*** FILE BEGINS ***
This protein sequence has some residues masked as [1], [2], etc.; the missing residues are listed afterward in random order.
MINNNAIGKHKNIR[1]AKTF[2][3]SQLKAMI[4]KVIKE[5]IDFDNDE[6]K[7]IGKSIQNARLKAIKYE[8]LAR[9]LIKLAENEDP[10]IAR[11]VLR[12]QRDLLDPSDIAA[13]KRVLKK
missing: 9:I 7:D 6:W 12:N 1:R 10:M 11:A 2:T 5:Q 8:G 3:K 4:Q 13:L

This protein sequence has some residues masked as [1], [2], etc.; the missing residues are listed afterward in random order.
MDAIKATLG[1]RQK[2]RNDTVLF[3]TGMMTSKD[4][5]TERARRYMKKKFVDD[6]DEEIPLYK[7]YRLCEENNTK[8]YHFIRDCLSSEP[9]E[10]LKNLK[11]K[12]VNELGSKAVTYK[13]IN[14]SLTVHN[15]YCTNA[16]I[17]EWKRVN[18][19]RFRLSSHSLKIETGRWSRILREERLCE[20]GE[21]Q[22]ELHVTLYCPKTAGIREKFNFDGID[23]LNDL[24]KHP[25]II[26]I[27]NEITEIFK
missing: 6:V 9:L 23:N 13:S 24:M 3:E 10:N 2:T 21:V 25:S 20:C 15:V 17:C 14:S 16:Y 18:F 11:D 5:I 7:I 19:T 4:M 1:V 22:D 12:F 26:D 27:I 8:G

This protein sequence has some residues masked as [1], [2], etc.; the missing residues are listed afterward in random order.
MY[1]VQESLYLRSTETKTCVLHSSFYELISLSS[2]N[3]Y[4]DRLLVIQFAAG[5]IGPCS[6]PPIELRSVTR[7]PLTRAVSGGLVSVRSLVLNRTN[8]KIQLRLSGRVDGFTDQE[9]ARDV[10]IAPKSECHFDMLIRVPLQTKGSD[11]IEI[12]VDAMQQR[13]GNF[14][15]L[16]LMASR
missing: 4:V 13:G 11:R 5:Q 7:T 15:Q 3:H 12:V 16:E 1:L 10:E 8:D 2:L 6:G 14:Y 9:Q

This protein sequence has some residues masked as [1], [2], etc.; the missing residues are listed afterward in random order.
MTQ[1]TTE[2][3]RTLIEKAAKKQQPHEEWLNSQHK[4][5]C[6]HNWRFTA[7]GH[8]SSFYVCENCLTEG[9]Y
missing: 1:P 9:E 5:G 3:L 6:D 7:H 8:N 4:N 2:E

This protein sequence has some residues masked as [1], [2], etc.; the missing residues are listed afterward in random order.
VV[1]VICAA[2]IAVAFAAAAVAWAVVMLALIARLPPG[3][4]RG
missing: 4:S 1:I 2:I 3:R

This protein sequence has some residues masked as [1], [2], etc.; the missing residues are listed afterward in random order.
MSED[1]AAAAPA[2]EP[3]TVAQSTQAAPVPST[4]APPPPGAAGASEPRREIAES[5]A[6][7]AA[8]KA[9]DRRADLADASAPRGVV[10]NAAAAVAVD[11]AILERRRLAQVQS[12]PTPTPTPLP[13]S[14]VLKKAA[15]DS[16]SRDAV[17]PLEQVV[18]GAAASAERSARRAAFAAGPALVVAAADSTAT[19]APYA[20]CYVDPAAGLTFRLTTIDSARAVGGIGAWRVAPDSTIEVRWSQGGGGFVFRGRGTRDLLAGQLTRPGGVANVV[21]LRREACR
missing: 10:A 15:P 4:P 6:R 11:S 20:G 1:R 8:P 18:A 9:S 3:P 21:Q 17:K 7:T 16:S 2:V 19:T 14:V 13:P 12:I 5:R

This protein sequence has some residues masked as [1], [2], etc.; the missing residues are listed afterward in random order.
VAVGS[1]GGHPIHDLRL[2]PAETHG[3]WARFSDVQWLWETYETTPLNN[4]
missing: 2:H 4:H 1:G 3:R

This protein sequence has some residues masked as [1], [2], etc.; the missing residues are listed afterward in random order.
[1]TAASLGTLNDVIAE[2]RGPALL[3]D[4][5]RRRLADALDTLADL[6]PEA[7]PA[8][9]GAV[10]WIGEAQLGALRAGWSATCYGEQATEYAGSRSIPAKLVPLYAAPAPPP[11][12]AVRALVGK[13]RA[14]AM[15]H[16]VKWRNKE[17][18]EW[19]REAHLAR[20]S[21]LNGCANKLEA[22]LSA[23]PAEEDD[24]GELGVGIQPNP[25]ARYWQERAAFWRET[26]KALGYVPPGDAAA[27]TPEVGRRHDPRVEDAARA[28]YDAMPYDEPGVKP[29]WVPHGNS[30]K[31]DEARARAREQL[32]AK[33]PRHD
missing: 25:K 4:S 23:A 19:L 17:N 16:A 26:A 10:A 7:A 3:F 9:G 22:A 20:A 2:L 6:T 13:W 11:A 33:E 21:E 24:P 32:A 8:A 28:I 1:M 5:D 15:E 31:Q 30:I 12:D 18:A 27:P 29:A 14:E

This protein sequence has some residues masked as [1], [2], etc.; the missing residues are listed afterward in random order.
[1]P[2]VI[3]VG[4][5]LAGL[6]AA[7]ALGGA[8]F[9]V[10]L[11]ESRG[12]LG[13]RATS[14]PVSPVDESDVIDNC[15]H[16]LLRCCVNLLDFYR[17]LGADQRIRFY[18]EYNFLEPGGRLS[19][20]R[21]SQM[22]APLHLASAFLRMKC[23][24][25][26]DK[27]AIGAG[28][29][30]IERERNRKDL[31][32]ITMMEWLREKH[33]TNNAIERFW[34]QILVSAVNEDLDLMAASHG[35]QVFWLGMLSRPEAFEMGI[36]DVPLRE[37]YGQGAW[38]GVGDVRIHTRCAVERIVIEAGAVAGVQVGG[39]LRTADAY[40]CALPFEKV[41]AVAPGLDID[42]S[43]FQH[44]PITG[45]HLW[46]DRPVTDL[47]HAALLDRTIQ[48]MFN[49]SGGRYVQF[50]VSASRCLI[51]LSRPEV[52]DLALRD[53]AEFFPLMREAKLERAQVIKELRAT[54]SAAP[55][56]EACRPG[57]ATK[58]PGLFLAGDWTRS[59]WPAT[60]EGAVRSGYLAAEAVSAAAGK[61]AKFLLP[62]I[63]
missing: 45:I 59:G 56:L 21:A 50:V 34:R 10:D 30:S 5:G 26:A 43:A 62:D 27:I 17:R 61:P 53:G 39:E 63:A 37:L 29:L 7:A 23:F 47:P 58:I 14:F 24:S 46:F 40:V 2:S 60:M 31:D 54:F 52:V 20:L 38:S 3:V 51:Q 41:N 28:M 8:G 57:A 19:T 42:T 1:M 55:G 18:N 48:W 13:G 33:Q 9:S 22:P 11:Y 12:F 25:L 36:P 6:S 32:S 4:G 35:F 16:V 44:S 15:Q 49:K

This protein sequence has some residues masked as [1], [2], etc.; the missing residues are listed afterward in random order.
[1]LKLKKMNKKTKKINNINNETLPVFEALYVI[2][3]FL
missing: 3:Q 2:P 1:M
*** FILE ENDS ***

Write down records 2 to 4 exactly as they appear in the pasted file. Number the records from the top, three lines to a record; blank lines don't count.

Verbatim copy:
This protein sequence has some residues masked as [1], [2], etc.; the missing residues are listed afterward in random order.
MDAIKATLG[1]RQK[2]RNDTVLF[3]TGMMTSKD[4][5]TERARRYMKKKFVDD[6]DEEIPLYK[7]YRLCEENNTK[8]YHFIRDCLSSEP[9]E[10]LKNLK[11]K[12]VNELGSKAVTYK[13]IN[14]SLTVHN[15]YCTNA[16]I[17]EWKRVN[18][19]RFRLSSHSLKIETGRWSRILREERLCE[20]GE[21]Q[22]ELHVTLYCPKTAGIREKFNFDGID[23]LNDL[24]KHP[25]II[26]I[27]NEITEIFK
missing: 6:V 9:L 23:N 13:S 24:M 3:E 10:N 2:T 21:V 25:S 20:C 15:V 17:C 14:S 16:Y 18:F 11:D 5:I 7:I 19:T 4:M 1:V 22:D 12:F 26:D 27:I 8:G

This protein sequence has some residues masked as [1], [2], etc.; the missing residues are listed afterward in random order.
MY[1]VQESLYLRSTETKTCVLHSSFYELISLSS[2]N[3]Y[4]DRLLVIQFAAG[5]IGPCS[6]PPIELRSVTR[7]PLTRAVSGGLVSVRSLVLNRTN[8]KIQLRLSGRVDGFTDQE[9]ARDV[10]IAPKSECHFDMLIRVPLQTKGSD[11]IEI[12]VDAMQQR[13]GNF[14][15]L[16]LMASR
missing: 4:V 13:G 11:R 5:Q 7:T 15:Q 3:H 12:V 16:E 1:L 10:E 8:D 2:L 6:G 14:Y 9:Q

This protein sequence has some residues masked as [1], [2], etc.; the missing residues are listed afterward in random order.
MTQ[1]TTE[2][3]RTLIEKAAKKQQPHEEWLNSQHK[4][5]C[6]HNWRFTA[7]GH[8]SSFYVCENCLTEG[9]Y
missing: 1:P 9:E 5:G 3:L 6:D 7:H 8:N 4:N 2:E